Sure, some of these things may not seem new to you, and many have been around for several years. However, the adoption of technology by organisations appears to be driven by competition and the threat of having customers taken away by competitors. Despite the ability to use analytics to retain and delight the customer, the greater focus needs to be on providing greater value, and moving as far from a commodity as possible, to be distinguishable in more than dollars and cents.

Marketing Analytics Q&A: Analytics Battle Plan for 2016

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Analytics Battle Plan for 2016 (1)


I want us to get better with data in 2016. Where should we start?

I read some predictions that data will be one of the big trends in 2016 (I think I read that in 2015 too). Data is important, but it’s also quite a non-specific term without quite a bit of context.

I mostly work with website data, marketing data, and occasionally databases and other business data. Often, the biggest problems when undertaking a project is that the data we want isn’t available, or worse, is available but not reliable.

Often, when I’m speaking to a client about a data related project, I will mention that they need to begin collecting some additional data before a project could go ahead. Practically, one way to determine if you are collecting the right data is to undertake measurement planning. A measurement plan is basically a plan that outlines what data you need to collect, how you will collect it, and how it will be used.

A measurement plan will usually relate to a particular system such as a website, a database, or another sort of information system. The simplest measurement plan is just answering the following example questions with some short answers:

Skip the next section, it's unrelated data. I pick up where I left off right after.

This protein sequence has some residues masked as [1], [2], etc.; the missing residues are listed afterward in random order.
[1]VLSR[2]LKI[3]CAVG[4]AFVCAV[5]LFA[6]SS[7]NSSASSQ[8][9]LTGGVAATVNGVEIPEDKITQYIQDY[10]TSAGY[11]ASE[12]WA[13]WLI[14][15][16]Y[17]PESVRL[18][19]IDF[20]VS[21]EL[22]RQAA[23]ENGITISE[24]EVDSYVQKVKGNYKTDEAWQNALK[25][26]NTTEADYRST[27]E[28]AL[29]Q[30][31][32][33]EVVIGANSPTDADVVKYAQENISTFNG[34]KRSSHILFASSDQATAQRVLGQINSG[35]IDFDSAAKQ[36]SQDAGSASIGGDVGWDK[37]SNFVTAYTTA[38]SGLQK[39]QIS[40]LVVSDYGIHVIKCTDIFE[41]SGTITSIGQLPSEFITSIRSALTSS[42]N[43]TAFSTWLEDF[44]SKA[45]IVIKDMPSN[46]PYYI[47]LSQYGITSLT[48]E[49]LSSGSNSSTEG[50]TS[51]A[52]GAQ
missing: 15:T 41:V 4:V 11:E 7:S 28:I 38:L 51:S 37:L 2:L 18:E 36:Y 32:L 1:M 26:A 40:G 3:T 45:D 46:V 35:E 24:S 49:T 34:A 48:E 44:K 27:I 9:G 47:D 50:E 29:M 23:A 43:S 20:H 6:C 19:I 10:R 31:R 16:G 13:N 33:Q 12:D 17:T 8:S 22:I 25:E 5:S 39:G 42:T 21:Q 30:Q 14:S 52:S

– What information do we need to collect?
Further details about the source of phone sales inquiries.
What is the purpose of collecting this information?

For analysis later with other sales data.

How will understanding this data improve my business?
Yes, we can understand more about what our customers call us about and how we can provide more value.

How will we store this information?

Excel or CRM system.

How often will we analyse this information?


Sometimes it’s a good idea to hire an external firm to do this for you. You’d want to hire an external company if you were not an expert in the system you were looking to collect data for, or you wanted deeper answers to the above questions than you could come up with yourself.

So if you want to get better with data in 2016, start off by creating a measurement plan for your business, and think about how you can use data to improve your business.

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What can I do to ensure we get better results from our website this year?

The fastest way to improve your site this year is to understand what objectively happened last year. By results I assume we are talking about conversions, the business generated, etc.

When we look at improving website results we are seeking to understand:

a) Why would your potential customers come to your site?
b) What information are they looking for?
c) What device are they accessing your website from?
d) What marketing channels are bringing in the right kids of people, what can we do to improve this?

In my experience, the fastest way to do this is to analyse or have someone interpret your web analytics data such as Google Analytics, and draw conclusions.

Walter Analytics offers the Marketing Opportunities Report, which does this and answers critical business questions.

The analysis helps you understand what channels to prioritise, what website changes you might make, and actionable recommendations to help you make your site convert better.

If you’d like a specific recommendation for your site, just send us an email, and I’ll provide you with some pointers.